A reverse mortgage can allow a homeowner to tap into some of the equity in their home while they still live there. The loan does not need to be repaid until one of three things that can trigger a Reverse Mortgage Maturity Event occurs: the borrower sells the home, the borrower dies, or borrower moves for a number of months. The first two are pretty straightforward, but the third can be quite confusing. This article explains what happens with a reverse mortgage when the borrower moves to a care facility.
Note that this article covers the rules for Federally Insured Home Equity Conversion Mortgages (HECMs), the most common type of reverse mortgage. If you have a Homeowner Reverse Mortgage (also called a Jumbo Reverse Mortgage) or a One-Time Reverse Mortgage, carefully review the fine print of your loan document to see if, and if so, how long, a no-show triggers a maturity event for your particular loan.
Key points to remember
- A reverse mortgage usually has to be repaid when the borrower moves for 12 or more consecutive months, such as to a retirement home or other care facility.
- If the borrower is married, his spouse can stay in the accommodation under certain conditions.
- Non-spouse co-borrowers can also stay in the accommodation.
- A reverse mortgage can affect a person’s eligibility for Medicaid benefits to pay for long-term care.
When the reverse mortgage borrower is single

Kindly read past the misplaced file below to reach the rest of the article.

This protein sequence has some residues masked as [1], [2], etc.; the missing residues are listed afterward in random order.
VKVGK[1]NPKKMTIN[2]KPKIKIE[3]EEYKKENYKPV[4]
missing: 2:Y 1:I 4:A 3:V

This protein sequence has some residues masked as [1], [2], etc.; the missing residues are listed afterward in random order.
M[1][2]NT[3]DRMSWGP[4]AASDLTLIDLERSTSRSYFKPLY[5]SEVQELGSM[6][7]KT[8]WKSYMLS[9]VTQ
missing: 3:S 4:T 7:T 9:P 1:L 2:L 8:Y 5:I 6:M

A single person with a reverse mortgage living alone usually has to repay the loan if they have not lived in the house as their primary residence for more than 12 consecutive months. So, for example, someone who enters a rehabilitation center for a few months, but then returns home, can keep their reverse mortgage. If they move into a settlement and stay beyond that 12 month period, however, they are considered to have moved permanently and must repay the loan.
The rules are different if the borrower is single and has a co-borrower and/or if the borrower is married.
When there is a co-borrower on the mortgage
A reverse mortgage can have more than one borrower. Co-borrowers can be spouses (see next section) or someone else.
Regardless of their relationship, if there is a co-borrower on the mortgage, that person can stay in the home and continue to collect the mortgage proceeds after their co-borrower dies or moves into a care facility for 12 months or more. The mortgage will then become payable only after the death or departure of the second borrower.
When the reverse mortgage borrower is married
For the purposes of reverse mortgages, spouses fall into three categories:
Spouse co-borrower—If the spouse is listed as a co-borrower on the loan, they can stay in the home and continue to collect reverse mortgage payments. The same rules apply if a co-borrower is not the spouse of the other borrower.
Eligible non-borrowing spouse— If a spouse was under age 62 when their spouse took out the reverse mortgage, they were not eligible to be a co-borrower on the loan. However, for reverse mortgages issued after August 4, 2014, they may be listed in the loan documents as a non-borrowing spouse. If they have been and meet certain other criteria, they can stay in the unit after the other spouse has moved out for more than 12 months.
Other requirements are that:
- The loan cannot be in default for reasons such as non-payment of property taxes or insurance premiums.
- The non-borrowing spouse must have been legally married to the borrowing spouse at the time of closing the mortgage and still be legally married to them.